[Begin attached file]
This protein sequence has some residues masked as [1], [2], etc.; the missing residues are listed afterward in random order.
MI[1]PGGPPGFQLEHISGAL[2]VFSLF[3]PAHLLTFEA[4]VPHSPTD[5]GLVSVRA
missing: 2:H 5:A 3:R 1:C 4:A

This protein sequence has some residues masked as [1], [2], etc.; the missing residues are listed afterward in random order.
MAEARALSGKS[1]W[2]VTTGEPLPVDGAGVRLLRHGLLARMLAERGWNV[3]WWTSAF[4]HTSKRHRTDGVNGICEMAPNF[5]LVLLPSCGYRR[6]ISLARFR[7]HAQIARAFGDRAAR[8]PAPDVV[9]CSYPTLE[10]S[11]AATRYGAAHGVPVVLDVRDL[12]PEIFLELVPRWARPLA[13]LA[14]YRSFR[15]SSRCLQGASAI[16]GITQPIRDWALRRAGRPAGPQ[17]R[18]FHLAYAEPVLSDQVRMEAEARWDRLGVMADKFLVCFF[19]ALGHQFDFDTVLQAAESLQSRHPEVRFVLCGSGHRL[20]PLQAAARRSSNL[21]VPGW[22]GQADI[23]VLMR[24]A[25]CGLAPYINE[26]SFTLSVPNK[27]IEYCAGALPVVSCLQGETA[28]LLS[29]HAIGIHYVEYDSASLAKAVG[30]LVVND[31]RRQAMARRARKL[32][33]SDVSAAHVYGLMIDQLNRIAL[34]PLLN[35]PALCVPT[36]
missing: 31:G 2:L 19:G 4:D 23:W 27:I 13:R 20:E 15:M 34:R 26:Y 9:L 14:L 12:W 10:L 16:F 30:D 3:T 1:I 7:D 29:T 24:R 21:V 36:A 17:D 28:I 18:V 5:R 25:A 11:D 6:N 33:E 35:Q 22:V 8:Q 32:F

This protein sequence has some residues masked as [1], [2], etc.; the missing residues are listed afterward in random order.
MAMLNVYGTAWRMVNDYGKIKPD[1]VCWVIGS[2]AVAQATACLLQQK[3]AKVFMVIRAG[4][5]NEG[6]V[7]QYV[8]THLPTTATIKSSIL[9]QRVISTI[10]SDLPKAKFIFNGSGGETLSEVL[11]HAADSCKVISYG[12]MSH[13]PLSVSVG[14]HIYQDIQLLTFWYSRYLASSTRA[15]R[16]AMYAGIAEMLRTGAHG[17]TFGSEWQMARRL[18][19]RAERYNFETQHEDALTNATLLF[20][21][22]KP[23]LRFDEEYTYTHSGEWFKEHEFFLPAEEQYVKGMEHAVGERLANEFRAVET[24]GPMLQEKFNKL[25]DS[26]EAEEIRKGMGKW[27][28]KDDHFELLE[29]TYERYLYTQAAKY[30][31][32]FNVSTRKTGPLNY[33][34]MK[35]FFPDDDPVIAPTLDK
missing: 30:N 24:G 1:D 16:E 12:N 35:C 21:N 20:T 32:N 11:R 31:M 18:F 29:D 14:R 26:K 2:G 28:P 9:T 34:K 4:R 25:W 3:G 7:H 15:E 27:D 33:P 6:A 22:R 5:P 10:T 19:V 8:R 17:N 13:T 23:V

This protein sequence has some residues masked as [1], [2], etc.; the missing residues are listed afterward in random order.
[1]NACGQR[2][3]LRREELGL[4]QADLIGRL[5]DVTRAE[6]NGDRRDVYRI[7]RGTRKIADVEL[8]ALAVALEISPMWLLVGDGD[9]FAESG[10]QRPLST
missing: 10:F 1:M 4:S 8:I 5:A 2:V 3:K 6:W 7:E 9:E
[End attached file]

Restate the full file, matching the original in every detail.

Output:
This protein sequence has some residues masked as [1], [2], etc.; the missing residues are listed afterward in random order.
MI[1]PGGPPGFQLEHISGAL[2]VFSLF[3]PAHLLTFEA[4]VPHSPTD[5]GLVSVRA
missing: 2:H 5:A 3:R 1:C 4:A

This protein sequence has some residues masked as [1], [2], etc.; the missing residues are listed afterward in random order.
MAEARALSGKS[1]W[2]VTTGEPLPVDGAGVRLLRHGLLARMLAERGWNV[3]WWTSAF[4]HTSKRHRTDGVNGICEMAPNF[5]LVLLPSCGYRR[6]ISLARFR[7]HAQIARAFGDRAAR[8]PAPDVV[9]CSYPTLE[10]S[11]AATRYGAAHGVPVVLDVRDL[12]PEIFLELVPRWARPLA[13]LA[14]YRSFR[15]SSRCLQGASAI[16]GITQPIRDWALRRAGRPAGPQ[17]R[18]FHLAYAEPVLSDQVRMEAEARWDRLGVMADKFLVCFF[19]ALGHQFDFDTVLQAAESLQSRHPEVRFVLCGSGHRL[20]PLQAAARRSSNL[21]VPGW[22]GQADI[23]VLMR[24]A[25]CGLAPYINE[26]SFTLSVPNK[27]IEYCAGALPVVSCLQGETA[28]LLS[29]HAIGIHYVEYDSASLAKAVG[30]LVVND[31]RRQAMARRARKL[32][33]SDVSAAHVYGLMIDQLNRIAL[34]PLLN[35]PALCVPT[36]
missing: 31:G 2:L 19:G 4:D 23:W 27:I 13:R 20:E 15:M 34:R 26:Y 9:L 14:L 12:W 10:L 16:F 30:D 3:T 1:I 7:D 29:T 24:R 21:V 36:A 17:D 28:I 18:V 5:R 25:A 11:D 6:N 33:E 35:Q 22:V 8:Q 32:F

This protein sequence has some residues masked as [1], [2], etc.; the missing residues are listed afterward in random order.
MAMLNVYGTAWRMVNDYGKIKPD[1]VCWVIGS[2]AVAQATACLLQQK[3]AKVFMVIRAG[4][5]NEG[6]V[7]QYV[8]THLPTTATIKSSIL[9]QRVISTI[10]SDLPKAKFIFNGSGGETLSEVL[11]HAADSCKVISYG[12]MSH[13]PLSVSVG[14]HIYQDIQLLTFWYSRYLASSTRA[15]R[16]AMYAGIAEMLRTGAHG[17]TFGSEWQMARRL[18][19]RAERYNFETQHEDALTNATLLF[20][21][22]KP[23]LRFDEEYTYTHSGEWFKEHEFFLPAEEQYVKGMEHAVGERLANEFRAVET[24]GPMLQEKFNKL[25]DS[26]EAEEIRKGMGKW[27][28]KDDHFELLE[29]TYERYLYTQAAKY[30][31][32]FNVSTRKTGPLNY[33][34]MK[35]FFPDDDPVIAPTLDK
missing: 30:N 24:G 1:D 16:E 12:N 35:C 21:N 20:T 32:N 11:R 31:M 18:F 29:D 14:R 26:K 2:G 28:P 9:T 34:K 4:R 25:W 3:G 7:H 15:E 27:D 33:P 6:A 22:R 5:P 10:T 19:V 8:R 17:N 13:T 23:V

This protein sequence has some residues masked as [1], [2], etc.; the missing residues are listed afterward in random order.
[1]NACGQR[2][3]LRREELGL[4]QADLIGRL[5]DVTRAE[6]NGDRRDVYRI[7]RGTRKIADVEL[8]ALAVALEISPMWLLVGDGD[9]FAESG[10]QRPLST
missing: 10:F 1:M 4:S 8:I 5:A 2:V 3:K 6:W 7:E 9:E